I’m pretty sure that every member of my old D&D group operated under the assumption that, if an item existed in the rule books, it was bound to exist somewhere in the campaign setting. Half the point of playing D&D was accumulating the most whiz-bang magical goodies: flaming swords, enchanted armor, various and sundry wands, staves, rings, and potions. And these were the good old days where you could wander into any fair-sized city and find a “magic shop” where some of these items were even available off the shelf.

And this is before considering the vast supernatural powers most player-characters could wield. From the beginning until today, decent D&D parties always have at least one or two decent spell-casters. The parties that don’t tend not to survive for very long, because even if the players don’t have access to spells, you can bet the bad guys do!

But even the non-spell-casting types are usually capable of physics-defying feats of strength, stealth, endurance, or what have you. And don’t get me started on psionics! In short, the genre of D&D has always favored larger-than-life heroes with access to powers and abilities far beyond those of mortals. (Seems I’ve heard that line before…) In the early days when I was playing, we didn’t worry about that in the least; it was all part of the awesome.

So What?

In short, D&D has tended from the start to favor a great diversity of non-human characters interacting in a setting in which, far from being the stuff of misguided superstition, magic is as commonplace as blackberry bushes. That’s a marvelous setting for a game of fantasy adventure. But it isn’t the “real world.” Now, I don’t mean it’s a flaw that D&D has wizards and dragons and such because they don’t actually exist. I’m not that thick! I’m saying the classic D&D setting isn’t even the “real world” in the sense that people alive in the Middle Ages would never have recognized it as theirs, notwithstanding the fact that they would have been earnestly afraid of witches and ghosts and truly awed by the fantastical creatures scholars described in their bestiaries.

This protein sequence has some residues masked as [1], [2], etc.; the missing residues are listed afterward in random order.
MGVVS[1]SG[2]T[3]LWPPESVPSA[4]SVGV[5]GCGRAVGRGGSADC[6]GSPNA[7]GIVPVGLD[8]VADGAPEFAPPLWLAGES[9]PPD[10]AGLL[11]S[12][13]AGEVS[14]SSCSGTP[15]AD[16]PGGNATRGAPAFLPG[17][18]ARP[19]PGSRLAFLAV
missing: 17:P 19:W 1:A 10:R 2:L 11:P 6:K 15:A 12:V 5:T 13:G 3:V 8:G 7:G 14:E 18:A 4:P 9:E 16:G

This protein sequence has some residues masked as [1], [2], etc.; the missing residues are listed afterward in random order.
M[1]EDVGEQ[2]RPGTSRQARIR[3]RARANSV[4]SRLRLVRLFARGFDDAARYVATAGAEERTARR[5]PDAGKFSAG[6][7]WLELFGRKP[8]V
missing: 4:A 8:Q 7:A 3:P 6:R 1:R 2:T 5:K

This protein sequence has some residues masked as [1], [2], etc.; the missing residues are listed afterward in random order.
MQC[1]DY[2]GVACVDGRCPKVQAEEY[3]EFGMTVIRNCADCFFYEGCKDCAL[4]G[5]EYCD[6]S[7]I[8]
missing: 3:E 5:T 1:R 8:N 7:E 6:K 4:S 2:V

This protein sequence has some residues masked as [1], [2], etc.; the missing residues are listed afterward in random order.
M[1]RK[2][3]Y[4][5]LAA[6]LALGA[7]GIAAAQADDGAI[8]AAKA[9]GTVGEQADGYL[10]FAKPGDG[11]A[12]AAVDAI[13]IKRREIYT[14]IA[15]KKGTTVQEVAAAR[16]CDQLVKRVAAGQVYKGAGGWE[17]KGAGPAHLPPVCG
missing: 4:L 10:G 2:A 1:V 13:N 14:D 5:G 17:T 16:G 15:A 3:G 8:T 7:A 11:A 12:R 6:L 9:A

It is, however, a world that those medieval people would have heard of, be they peasant or king. It’s the world in which many of their favorite stories were set, a world that shaped their imagination and their cultural ideals by setting them against a place so obviously different that the conventional rules no longer applied.

It is, in a word, Faery Land.

It’s the place heroes go to fight dragons and rescue princesses before eventually finding their way back to the ordinary world to live happily ever after.

So, what if somebody who’d grown up in this high-powered, magic-rich, and decidedly non-human-centric D&D campaign found it advisable to leave? Where would he go? What would he do? What alliances might he forge with the inhabitants of whatever new world he landed in? What foes might he have to face there?

And what if this new world was ours?